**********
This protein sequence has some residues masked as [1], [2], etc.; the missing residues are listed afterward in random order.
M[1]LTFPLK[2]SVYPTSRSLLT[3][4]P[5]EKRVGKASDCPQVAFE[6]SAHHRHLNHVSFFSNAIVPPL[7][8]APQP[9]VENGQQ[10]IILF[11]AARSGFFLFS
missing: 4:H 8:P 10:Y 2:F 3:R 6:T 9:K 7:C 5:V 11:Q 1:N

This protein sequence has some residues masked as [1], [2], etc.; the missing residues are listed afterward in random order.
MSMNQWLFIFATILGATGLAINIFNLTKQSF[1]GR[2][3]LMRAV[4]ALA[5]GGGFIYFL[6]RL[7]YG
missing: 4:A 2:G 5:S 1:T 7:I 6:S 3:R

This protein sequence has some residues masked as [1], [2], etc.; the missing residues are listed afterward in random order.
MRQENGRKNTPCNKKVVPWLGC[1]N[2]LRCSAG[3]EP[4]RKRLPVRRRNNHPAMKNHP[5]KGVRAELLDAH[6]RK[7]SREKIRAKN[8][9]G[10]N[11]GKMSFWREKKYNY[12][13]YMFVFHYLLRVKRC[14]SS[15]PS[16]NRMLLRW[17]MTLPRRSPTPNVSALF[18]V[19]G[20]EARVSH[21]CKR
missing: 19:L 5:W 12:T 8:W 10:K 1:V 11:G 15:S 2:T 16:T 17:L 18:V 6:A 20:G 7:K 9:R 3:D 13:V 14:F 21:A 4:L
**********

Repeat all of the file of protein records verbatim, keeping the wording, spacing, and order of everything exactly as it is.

This protein sequence has some residues masked as [1], [2], etc.; the missing residues are listed afterward in random order.
M[1]LTFPLK[2]SVYPTSRSLLT[3][4]P[5]EKRVGKASDCPQVAFE[6]SAHHRHLNHVSFFSNAIVPPL[7][8]APQP[9]VENGQQ[10]IILF[11]AARSGFFLFS
missing: 4:H 8:P 10:Y 2:F 3:R 6:T 9:K 7:C 5:V 11:Q 1:N

This protein sequence has some residues masked as [1], [2], etc.; the missing residues are listed afterward in random order.
MSMNQWLFIFATILGATGLAINIFNLTKQSF[1]GR[2][3]LMRAV[4]ALA[5]GGGFIYFL[6]RL[7]YG
missing: 4:A 2:G 5:S 1:T 7:I 6:S 3:R

This protein sequence has some residues masked as [1], [2], etc.; the missing residues are listed afterward in random order.
MRQENGRKNTPCNKKVVPWLGC[1]N[2]LRCSAG[3]EP[4]RKRLPVRRRNNHPAMKNHP[5]KGVRAELLDAH[6]RK[7]SREKIRAKN[8][9]G[10]N[11]GKMSFWREKKYNY[12][13]YMFVFHYLLRVKRC[14]SS[15]PS[16]NRMLLRW[17]MTLPRRSPTPNVSALF[18]V[19]G[20]EARVSH[21]CKR
missing: 19:L 5:W 12:T 8:W 10:K 1:V 11:G 15:S 2:T 16:T 17:L 18:V 6:A 20:G 7:K 9:R 3:D 13:V 14:F 21:A 4:L